Contributory negligence and comparative responsibility are legal doctrines used when determining fault in a car accident claim. These principles determine how much compensation drivers who file insurance claims can receive for damages resulting from a car accident.
What Are the Differences Between Contributory Negligence and Comparative Responsibility?
Understanding the difference between contributory negligence and comparative responsibility in a car accident claim are important.
Comparative responsibility (also known as comparative fault) allows a driver to receive compensation, even if the driver may have had some fault in causing the accident.
On the other hand, contributory negligence does not allow an injured driver to recover damages if the driver’s negligence contributed to the car accident in any way—even if the driver was found 1 percent at fault for causing the accident.
Because of the complications these legal doctrines can bring to a car injury accident case, speak to a car accident lawyer before filing an injury claim. If an insurance company applies either doctrine to your claim, you may get a reduced amount of compensation or none at all.
How Does Contributory Negligence Prevent a Driver from Receiving Compensation?
This “all-or-nothing” legal doctrine presumes that the injured driver, called the “plaintiff” in a personal injury claim, did not exercise reasonable care to avoid contributing to the accident. In other words, contributory negligence contends the plaintiff joined in with the other driver’s negligence to cause the plaintiff’s injury.
For example, if your signal light turned green and you started driving through an intersection while reading a text message, and you failed to see a car that ran a red light, and an accident occurred, you would not be able to recover damages. Distracted driving contributed to the accident. Contributory negligence may prevent you from recovering damages if you suffered injuries in the accident.
Does Comparative Responsibility Prevent Drivers from Receiving Compensation?
It depends on the type of comparative responsibility applied to a car wreck. For instance, modified comparative responsibility has a “50-percent rule.” This rule allows plaintiffs who are 49 percent or less at fault for contributing to an accident to recover damages. If the plaintiff is 50 percent or more at fault for causing an accident, the plaintiff cannot recover compensation.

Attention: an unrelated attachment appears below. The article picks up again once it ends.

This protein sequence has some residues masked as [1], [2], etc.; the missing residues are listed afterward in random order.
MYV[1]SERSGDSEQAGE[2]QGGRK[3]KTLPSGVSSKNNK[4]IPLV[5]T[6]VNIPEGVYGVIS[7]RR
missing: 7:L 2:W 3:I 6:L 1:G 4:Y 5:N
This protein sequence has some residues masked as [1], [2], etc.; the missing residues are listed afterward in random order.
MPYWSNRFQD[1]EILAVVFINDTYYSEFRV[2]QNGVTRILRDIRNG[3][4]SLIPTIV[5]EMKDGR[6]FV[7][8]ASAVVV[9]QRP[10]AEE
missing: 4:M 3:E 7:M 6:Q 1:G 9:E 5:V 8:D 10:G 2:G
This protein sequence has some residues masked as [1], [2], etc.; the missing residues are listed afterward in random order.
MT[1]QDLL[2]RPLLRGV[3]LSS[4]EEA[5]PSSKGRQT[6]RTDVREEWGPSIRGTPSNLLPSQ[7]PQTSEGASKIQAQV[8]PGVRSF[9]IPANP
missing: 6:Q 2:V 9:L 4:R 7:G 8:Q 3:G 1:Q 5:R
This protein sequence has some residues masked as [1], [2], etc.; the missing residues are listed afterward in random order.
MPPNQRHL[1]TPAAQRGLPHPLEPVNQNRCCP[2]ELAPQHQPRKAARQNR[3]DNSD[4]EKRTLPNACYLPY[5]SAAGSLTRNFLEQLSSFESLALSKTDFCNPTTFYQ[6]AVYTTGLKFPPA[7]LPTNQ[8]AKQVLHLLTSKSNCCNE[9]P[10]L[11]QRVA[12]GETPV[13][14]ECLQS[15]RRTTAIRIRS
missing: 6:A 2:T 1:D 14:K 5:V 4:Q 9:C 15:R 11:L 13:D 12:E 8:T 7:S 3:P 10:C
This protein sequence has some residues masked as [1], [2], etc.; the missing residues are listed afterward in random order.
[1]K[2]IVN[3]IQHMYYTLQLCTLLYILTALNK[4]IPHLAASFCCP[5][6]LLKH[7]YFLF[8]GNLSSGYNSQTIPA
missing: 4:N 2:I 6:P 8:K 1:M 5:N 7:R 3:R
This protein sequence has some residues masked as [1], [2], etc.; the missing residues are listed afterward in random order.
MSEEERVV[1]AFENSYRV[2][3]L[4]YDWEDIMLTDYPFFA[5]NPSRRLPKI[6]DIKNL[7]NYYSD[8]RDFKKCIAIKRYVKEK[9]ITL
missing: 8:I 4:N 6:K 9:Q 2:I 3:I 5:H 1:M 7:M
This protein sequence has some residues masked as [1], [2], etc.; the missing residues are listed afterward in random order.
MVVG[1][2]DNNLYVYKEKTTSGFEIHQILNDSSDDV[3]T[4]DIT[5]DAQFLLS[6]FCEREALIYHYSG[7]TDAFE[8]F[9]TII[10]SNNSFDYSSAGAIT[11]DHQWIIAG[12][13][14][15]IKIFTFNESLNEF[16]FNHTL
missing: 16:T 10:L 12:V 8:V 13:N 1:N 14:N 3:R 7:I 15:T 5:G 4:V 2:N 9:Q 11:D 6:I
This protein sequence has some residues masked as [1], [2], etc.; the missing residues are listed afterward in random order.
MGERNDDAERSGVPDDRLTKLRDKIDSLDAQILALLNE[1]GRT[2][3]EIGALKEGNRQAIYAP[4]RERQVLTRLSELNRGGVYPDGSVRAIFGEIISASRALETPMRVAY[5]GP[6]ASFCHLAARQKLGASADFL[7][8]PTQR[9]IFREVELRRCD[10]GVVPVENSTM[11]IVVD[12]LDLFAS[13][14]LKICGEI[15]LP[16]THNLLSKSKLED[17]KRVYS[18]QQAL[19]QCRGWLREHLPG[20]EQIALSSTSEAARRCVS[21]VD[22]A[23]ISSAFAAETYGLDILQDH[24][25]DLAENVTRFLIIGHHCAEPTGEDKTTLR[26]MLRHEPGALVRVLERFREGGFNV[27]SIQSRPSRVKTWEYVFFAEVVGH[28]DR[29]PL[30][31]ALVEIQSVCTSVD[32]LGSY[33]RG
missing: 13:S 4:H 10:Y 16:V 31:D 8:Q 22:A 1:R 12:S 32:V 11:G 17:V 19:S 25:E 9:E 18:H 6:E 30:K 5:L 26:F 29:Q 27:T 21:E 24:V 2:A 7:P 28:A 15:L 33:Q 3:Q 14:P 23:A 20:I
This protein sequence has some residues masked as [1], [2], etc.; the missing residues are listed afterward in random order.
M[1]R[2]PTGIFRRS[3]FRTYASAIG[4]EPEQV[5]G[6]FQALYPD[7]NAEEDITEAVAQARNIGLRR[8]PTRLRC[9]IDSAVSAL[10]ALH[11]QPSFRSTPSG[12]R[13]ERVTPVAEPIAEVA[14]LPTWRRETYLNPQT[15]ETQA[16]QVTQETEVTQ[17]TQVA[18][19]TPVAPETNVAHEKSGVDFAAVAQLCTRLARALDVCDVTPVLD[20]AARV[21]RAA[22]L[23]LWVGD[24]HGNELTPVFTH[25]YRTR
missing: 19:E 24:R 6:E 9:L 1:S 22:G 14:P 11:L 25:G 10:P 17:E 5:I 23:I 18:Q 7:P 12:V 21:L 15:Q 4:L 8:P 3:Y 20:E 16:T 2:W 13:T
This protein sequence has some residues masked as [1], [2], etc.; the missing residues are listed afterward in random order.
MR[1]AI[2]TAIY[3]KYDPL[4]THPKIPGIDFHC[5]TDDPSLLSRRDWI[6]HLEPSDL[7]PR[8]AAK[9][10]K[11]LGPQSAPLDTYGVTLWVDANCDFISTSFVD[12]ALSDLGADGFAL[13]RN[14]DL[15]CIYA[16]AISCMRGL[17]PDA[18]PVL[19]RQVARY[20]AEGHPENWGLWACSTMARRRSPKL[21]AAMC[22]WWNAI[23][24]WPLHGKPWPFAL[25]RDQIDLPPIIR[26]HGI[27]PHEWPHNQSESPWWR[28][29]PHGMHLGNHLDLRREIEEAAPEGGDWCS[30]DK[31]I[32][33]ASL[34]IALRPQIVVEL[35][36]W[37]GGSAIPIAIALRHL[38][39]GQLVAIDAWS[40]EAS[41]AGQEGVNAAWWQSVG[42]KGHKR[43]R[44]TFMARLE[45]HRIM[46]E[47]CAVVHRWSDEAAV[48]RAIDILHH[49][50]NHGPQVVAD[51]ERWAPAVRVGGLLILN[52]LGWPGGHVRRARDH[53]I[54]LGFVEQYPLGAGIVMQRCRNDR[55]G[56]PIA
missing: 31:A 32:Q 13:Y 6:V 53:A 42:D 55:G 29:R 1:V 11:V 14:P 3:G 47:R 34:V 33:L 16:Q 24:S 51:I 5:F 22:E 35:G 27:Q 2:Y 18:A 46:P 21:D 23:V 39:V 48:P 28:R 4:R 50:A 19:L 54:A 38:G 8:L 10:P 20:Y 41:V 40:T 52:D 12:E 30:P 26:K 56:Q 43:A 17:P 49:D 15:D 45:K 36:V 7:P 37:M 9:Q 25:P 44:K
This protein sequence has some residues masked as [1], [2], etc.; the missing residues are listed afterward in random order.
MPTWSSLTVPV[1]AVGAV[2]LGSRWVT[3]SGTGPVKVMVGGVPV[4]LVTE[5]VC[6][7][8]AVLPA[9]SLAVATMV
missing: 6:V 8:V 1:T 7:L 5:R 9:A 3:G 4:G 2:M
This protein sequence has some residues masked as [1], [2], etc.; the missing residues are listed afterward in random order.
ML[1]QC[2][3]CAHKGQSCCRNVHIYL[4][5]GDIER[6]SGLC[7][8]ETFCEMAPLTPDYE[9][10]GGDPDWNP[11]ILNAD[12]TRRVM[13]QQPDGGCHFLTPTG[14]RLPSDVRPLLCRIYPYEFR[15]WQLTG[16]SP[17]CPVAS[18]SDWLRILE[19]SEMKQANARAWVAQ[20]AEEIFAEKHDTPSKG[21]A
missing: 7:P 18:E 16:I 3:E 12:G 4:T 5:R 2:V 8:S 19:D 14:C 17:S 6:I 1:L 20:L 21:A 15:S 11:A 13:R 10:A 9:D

Some states used “pure comparative responsibility” which does not bar a plaintiff from receiving damages regardless of that plaintiff’s percentage of fault. However, the plaintiff’s damages reduce by the plaintiff’s degree of fault. For instance, a plaintiff with $30,000 in damages who is 90 percent at fault for an accident can still recover $3,000 in damages.
Which Legal Doctrine Does Tennessee Use in Car Accidents?
Tennessee uses a modified comparative responsibility system where drivers can recover damages if they are 49 percent or less at fault for causing an accident. For example, if damages from your car wreck totaled $60,000, but you were 20 percent at fault for the crash, your damages would be $12,000 or 20 percent. This means you would receive $48,000 for your damages.
Who Determines a Driver’s Percentage of Fault in a Tennessee Accident?
Insurance companies can determine percentages of fault. If an insurance claim cannot be settled, the injured driver may file a lawsuit and take the matter to court. In this instance, a judge or a jury will determine a driver’s percentage of fault in an accident.
Since Tennessee is a “fault state” when it comes to car accidents, the party found responsible for a car wreck-and the party’s auto insurance company—must pay for damages resulting from the crash.
Will I Be Assigned a Percentage of Fault If I Was Injured but Did Not Cause the Accident?
If you believe you did not cause an accident, you must show that the other driver’s negligence caused the crash that resulted in your injuries. You can do this by collecting evidence, such as a police report of the crash, a surveillance video of the crash, and eyewitness statements.
The car accident lawyers at the Law Offices of Ogle, Elrod & Baril PLLC can help you build a strong claim by collecting evidence that holds the other driver legally liable for your injuries and other damages. Without proof of negligence and the driver admitting fault for the crash, you may not receive compensation for your damages.
Let Us Help You Recover the Compensation You Deserve from an Accident
The Law Offices of Ogle, Elrod & Baril PLLC handles all aspects of insurance claims. We can file an injury claim on your behalf and negotiate a settlement with the insurance company.
We work on a contingency basis in car accident cases. This means that you do not pay us unless we win compensation in your case. For a free legal consultation with one of our car accident lawyers, call us today at 1-865-546-1111.